Shanghai — The Asian Pacific market is leading the world in innovation, a change from how things used to be, according to Wim Roels, CEO of Borouge Pte. Ltd., the marketing arm of Abu Dhabi-based materials firm Borouge.
“I think we are in a historical shift,” he said in an interview with Plastics News during Chinaplas in Shanghai. “Traditionally products were developed in Europe, produced in Europe [and the] Middle East and they're shipped into Asia, and [what] you find here are copies of what you find in Europe.”
He continued, “Now we see the opposite start to happen where we actually are introducing new products here, which are then going back into Europe.”
Roels said he has seen that happen in Borouge as Borouge's European parent company, Austria's Borealis AG, has expressed interest in products in the Asian market with the hopes of introducing them to a European market.
Asia is quickly becoming a global innovation driver, he said. “You see a kind of return of innovation where Asia becomes the trend setter, the driver, which is then flowing back into Europe. [This] is quite new for our industry, where it has been the other way around for many, many years.”
The news of China's economic slowdown hasn't changed his bullish view on Asian growth. “Everybody thinks it's slowing, but I think anybody in the rest of the world would be happy with 6.5 percent ‘slow' growth. In that respect, this sets the trend.”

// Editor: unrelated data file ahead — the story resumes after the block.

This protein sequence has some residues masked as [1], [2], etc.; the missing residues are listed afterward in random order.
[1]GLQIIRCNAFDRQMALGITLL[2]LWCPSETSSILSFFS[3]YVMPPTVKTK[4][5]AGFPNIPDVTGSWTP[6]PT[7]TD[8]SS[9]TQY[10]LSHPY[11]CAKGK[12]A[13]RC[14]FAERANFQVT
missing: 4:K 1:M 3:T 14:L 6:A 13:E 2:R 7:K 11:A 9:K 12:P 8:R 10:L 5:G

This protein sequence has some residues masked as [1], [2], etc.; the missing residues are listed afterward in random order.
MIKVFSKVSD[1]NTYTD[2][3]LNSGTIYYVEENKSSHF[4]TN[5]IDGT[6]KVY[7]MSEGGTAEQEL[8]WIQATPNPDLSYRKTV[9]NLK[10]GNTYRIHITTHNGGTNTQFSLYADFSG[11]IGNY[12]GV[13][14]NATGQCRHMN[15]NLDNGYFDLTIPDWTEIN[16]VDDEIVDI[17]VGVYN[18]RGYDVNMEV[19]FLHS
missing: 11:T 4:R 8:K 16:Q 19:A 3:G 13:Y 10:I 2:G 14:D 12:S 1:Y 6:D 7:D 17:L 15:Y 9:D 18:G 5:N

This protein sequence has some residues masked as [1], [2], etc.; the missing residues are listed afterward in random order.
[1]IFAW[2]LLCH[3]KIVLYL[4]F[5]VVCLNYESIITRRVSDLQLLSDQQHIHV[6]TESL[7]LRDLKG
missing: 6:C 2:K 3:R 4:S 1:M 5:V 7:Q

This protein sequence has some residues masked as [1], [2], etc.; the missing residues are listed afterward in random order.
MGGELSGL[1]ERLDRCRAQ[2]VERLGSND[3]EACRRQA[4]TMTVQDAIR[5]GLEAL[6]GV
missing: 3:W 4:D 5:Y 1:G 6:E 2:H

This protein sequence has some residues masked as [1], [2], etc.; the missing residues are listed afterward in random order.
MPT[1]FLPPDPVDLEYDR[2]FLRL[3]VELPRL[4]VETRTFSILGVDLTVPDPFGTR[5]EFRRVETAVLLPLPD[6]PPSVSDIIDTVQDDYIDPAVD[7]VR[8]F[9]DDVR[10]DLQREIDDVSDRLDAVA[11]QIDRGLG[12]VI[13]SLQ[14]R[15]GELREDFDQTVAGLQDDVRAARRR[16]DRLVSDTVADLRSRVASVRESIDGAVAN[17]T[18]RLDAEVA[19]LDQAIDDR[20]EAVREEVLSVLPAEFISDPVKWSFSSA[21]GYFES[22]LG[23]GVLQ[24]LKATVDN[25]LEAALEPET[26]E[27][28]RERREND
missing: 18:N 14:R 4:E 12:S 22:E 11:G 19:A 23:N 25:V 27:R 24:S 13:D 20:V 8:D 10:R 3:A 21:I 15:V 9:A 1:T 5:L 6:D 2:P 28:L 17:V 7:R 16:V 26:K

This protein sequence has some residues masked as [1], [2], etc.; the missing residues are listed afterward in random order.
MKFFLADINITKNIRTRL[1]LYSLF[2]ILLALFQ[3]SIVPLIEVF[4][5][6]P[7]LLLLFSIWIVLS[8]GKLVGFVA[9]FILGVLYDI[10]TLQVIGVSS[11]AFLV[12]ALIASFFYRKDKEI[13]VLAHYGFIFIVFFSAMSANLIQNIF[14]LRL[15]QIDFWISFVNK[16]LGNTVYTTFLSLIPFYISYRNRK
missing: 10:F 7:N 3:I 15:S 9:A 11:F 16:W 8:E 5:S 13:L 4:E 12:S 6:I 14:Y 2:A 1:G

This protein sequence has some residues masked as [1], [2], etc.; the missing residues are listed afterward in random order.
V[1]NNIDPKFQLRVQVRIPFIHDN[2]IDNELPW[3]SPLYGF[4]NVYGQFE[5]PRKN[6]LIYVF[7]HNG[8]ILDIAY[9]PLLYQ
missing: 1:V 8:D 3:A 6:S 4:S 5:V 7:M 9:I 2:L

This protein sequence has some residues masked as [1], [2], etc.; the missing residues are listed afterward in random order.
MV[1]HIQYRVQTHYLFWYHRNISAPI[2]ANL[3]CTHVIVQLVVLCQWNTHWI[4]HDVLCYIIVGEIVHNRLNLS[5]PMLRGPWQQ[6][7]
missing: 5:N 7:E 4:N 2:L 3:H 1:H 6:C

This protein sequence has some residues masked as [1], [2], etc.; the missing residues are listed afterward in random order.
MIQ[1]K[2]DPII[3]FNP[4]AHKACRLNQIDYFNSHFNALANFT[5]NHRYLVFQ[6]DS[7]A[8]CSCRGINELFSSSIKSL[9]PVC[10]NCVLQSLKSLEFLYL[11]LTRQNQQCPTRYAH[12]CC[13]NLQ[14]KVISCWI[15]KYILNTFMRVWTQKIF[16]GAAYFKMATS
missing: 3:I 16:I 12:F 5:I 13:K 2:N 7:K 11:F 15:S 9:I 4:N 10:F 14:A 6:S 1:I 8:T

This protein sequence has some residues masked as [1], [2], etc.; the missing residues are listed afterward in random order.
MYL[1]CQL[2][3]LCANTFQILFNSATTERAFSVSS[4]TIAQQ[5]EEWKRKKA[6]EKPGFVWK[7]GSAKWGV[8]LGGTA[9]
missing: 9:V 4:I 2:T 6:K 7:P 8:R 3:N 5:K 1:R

He credited the Asian market as being more open to new things. “They are willing to explore things, they are willing to try out things, they have different requirements than Europe,” he said. “The speed of development, the speed of innovation is significantly higher, and I think that will drive this trend, that Asia will become also a trend setter when it comes to the innovation, to the product standards [and] product specification.”
The Asian market's role is changing in another way as well, he added, as Asia, European and Middle Eastern markets are increasingly linked in a way that the North American market and Asia market can never be.
“We have a kind of super continent which is Europe, Middle East, Asia, and they are logistically integrated. Which means that these markets affect each other,” he said. “If you have a slowdown in Asia it pushes material back into the Middle East, which will then flow into Europe, or the other way around. That's where also Middle East is playing part of this swing between supplying Europe, supplying Asia, sitting in the middle of the two. They have logistics capability. If you look to U.S., America is more difficult, it's more expensive, it's longer distance… That's why we have this kind of super region and it comes from a demand balancing, supply balancing point of view.”
Borouge's new innovation center, which opened in Abu Dhabi in November, is an important part of the company's shift towards Middle East and Asia for innovation, he said, in partnership with the application center based in Shanghai.
“I think it's something we are very committed to as a company, we have made significant investments in this kind of infrastructure and people.” He emphasized the importance of bringing in the right people. “I mean you can build plenty of facilities, but that doesn't mean anything is going to come out. Too often people believe you get innovation if you build a fancy R&D center.”